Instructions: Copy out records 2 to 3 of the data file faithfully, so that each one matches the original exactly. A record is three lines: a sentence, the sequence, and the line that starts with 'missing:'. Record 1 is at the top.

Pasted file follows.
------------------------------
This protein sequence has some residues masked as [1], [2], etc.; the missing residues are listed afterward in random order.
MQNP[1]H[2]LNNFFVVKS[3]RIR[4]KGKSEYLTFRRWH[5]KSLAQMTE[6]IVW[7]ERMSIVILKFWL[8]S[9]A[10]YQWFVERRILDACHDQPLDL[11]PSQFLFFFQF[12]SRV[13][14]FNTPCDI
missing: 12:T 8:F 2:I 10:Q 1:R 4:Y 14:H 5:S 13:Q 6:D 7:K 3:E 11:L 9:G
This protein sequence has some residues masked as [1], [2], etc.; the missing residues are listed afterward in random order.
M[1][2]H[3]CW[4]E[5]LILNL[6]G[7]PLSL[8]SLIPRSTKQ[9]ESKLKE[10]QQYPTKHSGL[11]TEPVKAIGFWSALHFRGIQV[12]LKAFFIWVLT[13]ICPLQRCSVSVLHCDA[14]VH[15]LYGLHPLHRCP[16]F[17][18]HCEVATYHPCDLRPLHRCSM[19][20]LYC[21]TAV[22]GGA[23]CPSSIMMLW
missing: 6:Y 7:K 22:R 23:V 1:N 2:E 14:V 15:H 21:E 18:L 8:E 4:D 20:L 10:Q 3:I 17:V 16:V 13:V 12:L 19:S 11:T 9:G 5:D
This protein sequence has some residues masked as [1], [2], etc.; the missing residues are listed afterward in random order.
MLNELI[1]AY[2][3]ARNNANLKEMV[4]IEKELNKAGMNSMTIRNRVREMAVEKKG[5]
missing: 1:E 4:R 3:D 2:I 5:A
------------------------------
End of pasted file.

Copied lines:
This protein sequence has some residues masked as [1], [2], etc.; the missing residues are listed afterward in random order.
M[1][2]H[3]CW[4]E[5]LILNL[6]G[7]PLSL[8]SLIPRSTKQ[9]ESKLKE[10]QQYPTKHSGL[11]TEPVKAIGFWSALHFRGIQV[12]LKAFFIWVLT[13]ICPLQRCSVSVLHCDA[14]VH[15]LYGLHPLHRCP[16]F[17][18]HCEVATYHPCDLRPLHRCSM[19][20]LYC[21]TAV[22]GGA[23]CPSSIMMLW
missing: 6:Y 7:K 22:R 23:V 1:N 2:E 14:V 15:H 21:E 18:L 8:E 4:D 20:L 10:Q 3:I 17:V 16:V 13:V 12:L 19:S 11:T 9:G 5:D
This protein sequence has some residues masked as [1], [2], etc.; the missing residues are listed afterward in random order.
MLNELI[1]AY[2][3]ARNNANLKEMV[4]IEKELNKAGMNSMTIRNRVREMAVEKKG[5]
missing: 1:E 4:R 3:D 2:I 5:A